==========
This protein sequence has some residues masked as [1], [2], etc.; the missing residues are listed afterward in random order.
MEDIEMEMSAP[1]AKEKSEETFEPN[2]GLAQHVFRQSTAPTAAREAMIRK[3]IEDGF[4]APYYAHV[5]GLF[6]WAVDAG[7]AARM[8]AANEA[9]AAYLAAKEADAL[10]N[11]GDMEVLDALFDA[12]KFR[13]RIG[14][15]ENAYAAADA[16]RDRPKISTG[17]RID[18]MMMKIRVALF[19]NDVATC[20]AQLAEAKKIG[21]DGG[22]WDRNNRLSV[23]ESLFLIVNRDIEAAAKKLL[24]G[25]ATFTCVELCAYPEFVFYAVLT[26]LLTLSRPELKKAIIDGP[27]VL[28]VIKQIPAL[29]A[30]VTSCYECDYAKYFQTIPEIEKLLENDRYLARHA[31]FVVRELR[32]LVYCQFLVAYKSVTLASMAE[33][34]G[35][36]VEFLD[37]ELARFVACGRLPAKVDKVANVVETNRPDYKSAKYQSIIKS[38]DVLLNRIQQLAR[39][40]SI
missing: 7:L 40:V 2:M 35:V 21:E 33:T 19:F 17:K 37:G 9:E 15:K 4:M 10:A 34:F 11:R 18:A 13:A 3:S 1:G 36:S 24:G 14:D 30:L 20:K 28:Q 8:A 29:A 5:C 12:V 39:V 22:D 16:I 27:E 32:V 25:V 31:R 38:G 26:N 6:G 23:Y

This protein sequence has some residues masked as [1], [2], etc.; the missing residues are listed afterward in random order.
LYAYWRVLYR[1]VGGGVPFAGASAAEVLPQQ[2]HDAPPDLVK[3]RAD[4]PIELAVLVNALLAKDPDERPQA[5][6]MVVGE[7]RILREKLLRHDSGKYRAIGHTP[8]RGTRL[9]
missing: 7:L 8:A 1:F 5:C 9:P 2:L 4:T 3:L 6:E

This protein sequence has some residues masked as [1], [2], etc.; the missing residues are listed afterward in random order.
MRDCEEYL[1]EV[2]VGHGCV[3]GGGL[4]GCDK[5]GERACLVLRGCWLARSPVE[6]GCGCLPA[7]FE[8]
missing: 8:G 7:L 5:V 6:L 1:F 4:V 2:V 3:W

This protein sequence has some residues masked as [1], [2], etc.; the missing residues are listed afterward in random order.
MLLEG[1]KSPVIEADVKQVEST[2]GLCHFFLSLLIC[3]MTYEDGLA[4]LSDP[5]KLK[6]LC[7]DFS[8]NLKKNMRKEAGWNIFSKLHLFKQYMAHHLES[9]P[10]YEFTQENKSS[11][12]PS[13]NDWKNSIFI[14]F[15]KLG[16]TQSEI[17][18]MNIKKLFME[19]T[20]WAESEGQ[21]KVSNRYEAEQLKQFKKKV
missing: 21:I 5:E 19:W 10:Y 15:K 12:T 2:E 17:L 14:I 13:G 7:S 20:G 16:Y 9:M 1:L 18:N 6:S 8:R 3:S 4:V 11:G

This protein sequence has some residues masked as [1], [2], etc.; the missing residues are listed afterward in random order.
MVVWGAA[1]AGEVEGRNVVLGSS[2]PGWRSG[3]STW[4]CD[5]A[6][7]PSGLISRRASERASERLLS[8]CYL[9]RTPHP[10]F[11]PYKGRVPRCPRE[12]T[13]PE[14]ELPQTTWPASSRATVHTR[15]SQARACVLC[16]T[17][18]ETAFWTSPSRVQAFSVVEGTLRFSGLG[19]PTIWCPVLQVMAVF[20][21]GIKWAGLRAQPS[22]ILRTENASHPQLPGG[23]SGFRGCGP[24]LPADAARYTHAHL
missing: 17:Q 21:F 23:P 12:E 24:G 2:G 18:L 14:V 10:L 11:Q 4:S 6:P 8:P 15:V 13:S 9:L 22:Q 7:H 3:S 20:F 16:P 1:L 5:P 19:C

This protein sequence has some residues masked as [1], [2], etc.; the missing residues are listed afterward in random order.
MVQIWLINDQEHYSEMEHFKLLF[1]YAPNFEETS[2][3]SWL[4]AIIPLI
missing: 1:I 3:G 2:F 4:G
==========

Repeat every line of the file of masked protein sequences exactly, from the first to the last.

This protein sequence has some residues masked as [1], [2], etc.; the missing residues are listed afterward in random order.
MEDIEMEMSAP[1]AKEKSEETFEPN[2]GLAQHVFRQSTAPTAAREAMIRK[3]IEDGF[4]APYYAHV[5]GLF[6]WAVDAG[7]AARM[8]AANEA[9]AAYLAAKEADAL[10]N[11]GDMEVLDALFDA[12]KFR[13]RIG[14][15]ENAYAAADA[16]RDRPKISTG[17]RID[18]MMMKIRVALF[19]NDVATC[20]AQLAEAKKIG[21]DGG[22]WDRNNRLSV[23]ESLFLIVNRDIEAAAKKLL[24]G[25]ATFTCVELCAYPEFVFYAVLT[26]LLTLSRPELKKAIIDGP[27]VL[28]VIKQIPAL[29]A[30]VTSCYECDYAKYFQTIPEIEKLLENDRYLARHA[31]FVVRELR[32]LVYCQFLVAYKSVTLASMAE[33][34]G[35][36]VEFLD[37]ELARFVACGRLPAKVDKVANVVETNRPDYKSAKYQSIIKS[38]DVLLNRIQQLAR[39][40]SI
missing: 7:L 40:V 2:M 35:V 21:E 33:T 19:F 17:K 37:G 9:E 15:K 4:M 10:A 34:F 11:R 18:A 13:A 3:S 1:G 36:S 24:G 14:D 30:L 20:K 28:Q 8:A 29:A 5:C 12:V 39:V 22:D 16:I 27:E 32:V 25:V 31:R 38:G 26:N 6:G 23:Y

This protein sequence has some residues masked as [1], [2], etc.; the missing residues are listed afterward in random order.
LYAYWRVLYR[1]VGGGVPFAGASAAEVLPQQ[2]HDAPPDLVK[3]RAD[4]PIELAVLVNALLAKDPDERPQA[5][6]MVVGE[7]RILREKLLRHDSGKYRAIGHTP[8]RGTRL[9]
missing: 7:L 8:A 1:F 5:C 9:P 2:L 4:T 3:L 6:E

This protein sequence has some residues masked as [1], [2], etc.; the missing residues are listed afterward in random order.
MRDCEEYL[1]EV[2]VGHGCV[3]GGGL[4]GCDK[5]GERACLVLRGCWLARSPVE[6]GCGCLPA[7]FE[8]
missing: 8:G 7:L 5:V 6:L 1:F 4:V 2:V 3:W

This protein sequence has some residues masked as [1], [2], etc.; the missing residues are listed afterward in random order.
MLLEG[1]KSPVIEADVKQVEST[2]GLCHFFLSLLIC[3]MTYEDGLA[4]LSDP[5]KLK[6]LC[7]DFS[8]NLKKNMRKEAGWNIFSKLHLFKQYMAHHLES[9]P[10]YEFTQENKSS[11][12]PS[13]NDWKNSIFI[14]F[15]KLG[16]TQSEI[17][18]MNIKKLFME[19]T[20]WAESEGQ[21]KVSNRYEAEQLKQFKKKV
missing: 21:I 5:E 19:W 10:Y 15:K 12:T 2:E 17:L 14:I 13:G 7:S 20:G 16:Y 9:M 1:L 18:N 6:S 8:R 3:S 4:V 11:G

This protein sequence has some residues masked as [1], [2], etc.; the missing residues are listed afterward in random order.
MVVWGAA[1]AGEVEGRNVVLGSS[2]PGWRSG[3]STW[4]CD[5]A[6][7]PSGLISRRASERASERLLS[8]CYL[9]RTPHP[10]F[11]PYKGRVPRCPRE[12]T[13]PE[14]ELPQTTWPASSRATVHTR[15]SQARACVLC[16]T[17][18]ETAFWTSPSRVQAFSVVEGTLRFSGLG[19]PTIWCPVLQVMAVF[20][21]GIKWAGLRAQPS[22]ILRTENASHPQLPGG[23]SGFRGCGP[24]LPADAARYTHAHL
missing: 17:Q 21:F 23:P 12:E 24:G 2:G 18:L 14:V 10:L 11:Q 4:S 6:P 8:P 15:V 13:S 9:L 22:Q 7:H 3:S 20:F 16:P 1:L 5:P 19:C

This protein sequence has some residues masked as [1], [2], etc.; the missing residues are listed afterward in random order.
MVQIWLINDQEHYSEMEHFKLLF[1]YAPNFEETS[2][3]SWL[4]AIIPLI
missing: 1:I 3:G 2:F 4:G